So I felt the urge to toy around with Windows on a quick-and-dirty base. And there's no platform more quick and dirty than Borland Delphi: It offers access to full Windows API, offers a decent visual form editor and it doesn't throw you into a dependency hell -- only drawback, you'll have to live with ObjectPascal (which admittedly is not as bad as it could be). Only problem: I needed to install it on a Windows 7. That's when the fun starts. As a bonus, this article also covers Delphi 6. Know one of them, know them all.

There it is -- the cover of the Delphi version with which I made my first steps into the fabulous world of Windows programming in the summer of 1999. Bought at a small bookstore in Flensburg, it contains not only a copy of Delphi 4 but also one of the older 16-Bit Delphi 1.6 -- which I preferred. I have no idea why, but my first Windows programs were 16-Bit binaries. Maybe it was the availability of setSysModalWindow() -- which back then on Windows 9x was still implemented as set system modal window (and not as setForegroundWindow()). Oh well.

Back in nowtime. Borland Delphi 1.6 cannot be executed on Windows 7 since support for 16-Bit executeables has been dropped; so Delphi 4 is on.

I won't bore you with "the 99 ways it didn't work" and restrict this to "how it worked".


Installation requires a set of privileges. That is, administrative privileges on the local machine, including the ability to write files to the installation directory. At this point, you may want to keep in mind that Delphi will by default start with an empty project in its installation directory. What 1999 was kinda "state of the art" is nowerdays a no-go. Windows executeables installed into the default program folder aren't expected to write to it. Thus you may want to install Delphi somewhere else. My personal choice in such cases: C:\bin\. Then keep in mind that the installation used to be run from a CD -- thus it may rely on the installation folder being assigned a drive letter.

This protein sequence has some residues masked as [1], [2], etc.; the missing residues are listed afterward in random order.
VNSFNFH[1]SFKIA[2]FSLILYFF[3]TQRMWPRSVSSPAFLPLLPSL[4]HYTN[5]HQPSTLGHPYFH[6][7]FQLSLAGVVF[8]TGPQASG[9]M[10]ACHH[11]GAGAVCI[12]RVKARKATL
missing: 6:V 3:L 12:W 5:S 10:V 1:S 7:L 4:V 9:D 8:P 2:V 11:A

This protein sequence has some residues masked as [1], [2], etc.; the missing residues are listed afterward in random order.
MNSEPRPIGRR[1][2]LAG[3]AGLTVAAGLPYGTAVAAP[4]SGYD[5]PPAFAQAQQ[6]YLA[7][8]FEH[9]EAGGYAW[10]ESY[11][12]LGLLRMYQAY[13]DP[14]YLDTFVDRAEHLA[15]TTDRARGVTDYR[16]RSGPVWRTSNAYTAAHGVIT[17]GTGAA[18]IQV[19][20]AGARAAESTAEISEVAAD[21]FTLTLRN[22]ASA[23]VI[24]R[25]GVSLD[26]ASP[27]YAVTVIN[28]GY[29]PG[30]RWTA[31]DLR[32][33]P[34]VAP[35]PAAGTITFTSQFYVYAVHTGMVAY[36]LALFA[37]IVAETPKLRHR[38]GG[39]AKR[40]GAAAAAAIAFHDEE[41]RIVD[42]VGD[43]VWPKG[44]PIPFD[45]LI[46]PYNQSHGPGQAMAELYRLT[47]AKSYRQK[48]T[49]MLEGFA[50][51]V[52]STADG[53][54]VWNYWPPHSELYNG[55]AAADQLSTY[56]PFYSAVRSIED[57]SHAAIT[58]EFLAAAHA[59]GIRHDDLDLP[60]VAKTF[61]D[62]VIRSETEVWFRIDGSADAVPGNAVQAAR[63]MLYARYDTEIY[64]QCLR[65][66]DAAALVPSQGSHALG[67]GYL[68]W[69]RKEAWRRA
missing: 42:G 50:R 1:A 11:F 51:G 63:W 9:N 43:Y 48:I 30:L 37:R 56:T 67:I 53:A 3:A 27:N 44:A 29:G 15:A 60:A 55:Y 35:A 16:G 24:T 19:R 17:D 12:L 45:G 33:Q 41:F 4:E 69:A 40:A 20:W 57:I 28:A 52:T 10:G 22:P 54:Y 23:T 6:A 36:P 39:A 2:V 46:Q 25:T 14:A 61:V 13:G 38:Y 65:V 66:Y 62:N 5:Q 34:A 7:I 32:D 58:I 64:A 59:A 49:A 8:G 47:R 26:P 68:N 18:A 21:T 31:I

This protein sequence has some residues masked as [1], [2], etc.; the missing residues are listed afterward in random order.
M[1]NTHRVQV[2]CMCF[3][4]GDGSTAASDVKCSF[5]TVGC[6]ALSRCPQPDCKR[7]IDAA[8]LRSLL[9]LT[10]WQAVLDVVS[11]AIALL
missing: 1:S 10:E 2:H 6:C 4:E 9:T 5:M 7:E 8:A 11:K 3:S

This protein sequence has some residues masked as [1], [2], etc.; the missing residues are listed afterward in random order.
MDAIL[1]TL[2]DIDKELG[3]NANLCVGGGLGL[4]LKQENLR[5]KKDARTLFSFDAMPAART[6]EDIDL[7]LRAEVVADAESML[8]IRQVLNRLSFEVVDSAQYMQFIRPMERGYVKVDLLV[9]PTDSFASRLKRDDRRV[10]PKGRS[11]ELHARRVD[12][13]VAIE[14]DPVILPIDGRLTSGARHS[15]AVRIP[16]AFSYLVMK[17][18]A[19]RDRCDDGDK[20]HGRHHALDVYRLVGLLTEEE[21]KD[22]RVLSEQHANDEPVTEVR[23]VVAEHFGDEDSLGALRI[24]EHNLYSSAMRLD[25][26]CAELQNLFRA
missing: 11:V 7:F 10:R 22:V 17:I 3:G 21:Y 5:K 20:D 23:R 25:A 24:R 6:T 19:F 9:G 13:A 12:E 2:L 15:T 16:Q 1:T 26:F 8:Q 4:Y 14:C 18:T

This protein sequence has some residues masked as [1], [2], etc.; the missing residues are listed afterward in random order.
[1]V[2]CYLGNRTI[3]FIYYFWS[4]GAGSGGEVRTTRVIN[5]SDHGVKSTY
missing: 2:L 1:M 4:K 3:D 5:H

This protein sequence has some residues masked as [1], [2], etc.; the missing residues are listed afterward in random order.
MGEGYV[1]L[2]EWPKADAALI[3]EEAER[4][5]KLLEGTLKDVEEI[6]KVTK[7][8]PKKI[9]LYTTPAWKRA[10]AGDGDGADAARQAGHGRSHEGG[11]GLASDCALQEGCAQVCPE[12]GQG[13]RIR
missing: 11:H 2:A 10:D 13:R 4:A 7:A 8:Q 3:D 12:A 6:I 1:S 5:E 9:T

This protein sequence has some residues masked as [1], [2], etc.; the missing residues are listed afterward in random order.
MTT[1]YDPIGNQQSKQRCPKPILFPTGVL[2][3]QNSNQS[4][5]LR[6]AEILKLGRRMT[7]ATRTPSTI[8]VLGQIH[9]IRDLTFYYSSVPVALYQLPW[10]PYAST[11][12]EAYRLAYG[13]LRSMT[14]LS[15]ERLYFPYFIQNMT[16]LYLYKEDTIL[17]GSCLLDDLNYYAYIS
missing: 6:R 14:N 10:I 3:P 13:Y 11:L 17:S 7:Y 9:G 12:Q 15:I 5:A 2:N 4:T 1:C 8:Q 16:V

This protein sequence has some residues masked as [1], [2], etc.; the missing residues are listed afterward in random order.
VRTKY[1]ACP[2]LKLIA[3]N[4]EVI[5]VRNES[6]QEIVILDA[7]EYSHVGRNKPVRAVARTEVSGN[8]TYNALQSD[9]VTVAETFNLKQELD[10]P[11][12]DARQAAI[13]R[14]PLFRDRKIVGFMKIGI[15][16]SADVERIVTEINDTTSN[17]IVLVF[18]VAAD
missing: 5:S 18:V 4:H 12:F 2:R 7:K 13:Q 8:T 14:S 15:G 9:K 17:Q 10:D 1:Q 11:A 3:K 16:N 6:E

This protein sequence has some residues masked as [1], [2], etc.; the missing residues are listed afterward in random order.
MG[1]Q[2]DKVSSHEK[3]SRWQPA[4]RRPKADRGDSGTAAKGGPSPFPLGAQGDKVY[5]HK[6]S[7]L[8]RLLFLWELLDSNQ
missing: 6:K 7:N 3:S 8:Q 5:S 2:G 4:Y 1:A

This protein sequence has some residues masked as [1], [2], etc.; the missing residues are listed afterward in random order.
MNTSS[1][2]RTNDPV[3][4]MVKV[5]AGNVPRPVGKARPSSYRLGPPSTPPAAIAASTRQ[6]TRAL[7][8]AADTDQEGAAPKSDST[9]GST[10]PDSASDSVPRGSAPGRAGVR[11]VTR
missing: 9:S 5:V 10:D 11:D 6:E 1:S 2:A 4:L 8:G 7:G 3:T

So the installation setup parameters are:

The little dirty part

I do like networks and so the installation files ended up on a network share. Primary reason: My target system has no CD/DVD drive, so I used some CIFS share. From which I copied them onto the local harddisk, say to C:\bin\install\bd4. Then I needed to have administrative privileges when executing the installer -- and all binaries probably called by it. And that's the point at which thinking just exceeds the magic coming with Windows compatibility. I tried installations with all kinds of compatibility settings -- they mostly failed at some point. Thus I finally did the following: Now you do have a real root shell and all commands executed from this command shell will be running with adminstrative privileges. Yes that's dangerous, so do not type silly things. What most forget is that this shell does not have the user's environment -- especially in terms of network drives and privileges. Thus, we need to build our home for the following installation. And this is when it comes in handy to know some commands from the good old DOS times. For this is what we're gonna do: Map a drive letter to C:\bin\install\bd4 by means of
C:\path> subst I: C:\bin\install\bd4
After this command is issued sucessfully, we can jump there and just type install.exe, hit return and feel a bit of the gorgeous spirit of late 1998 when InstallShield was the hot shit, .msi files were far away and the dot-com-bubble was yet to come.
Once you are confronted with the license agreement as shown below, there drive mapping has proven to be working -- that license is loaded from a seperate file into the installer. In case the loading fails, you'd be confronted with an empty text box.
And finally...

The good news

This procedure works just the same way if you want to install Borland Delphi 6 on Windows 7.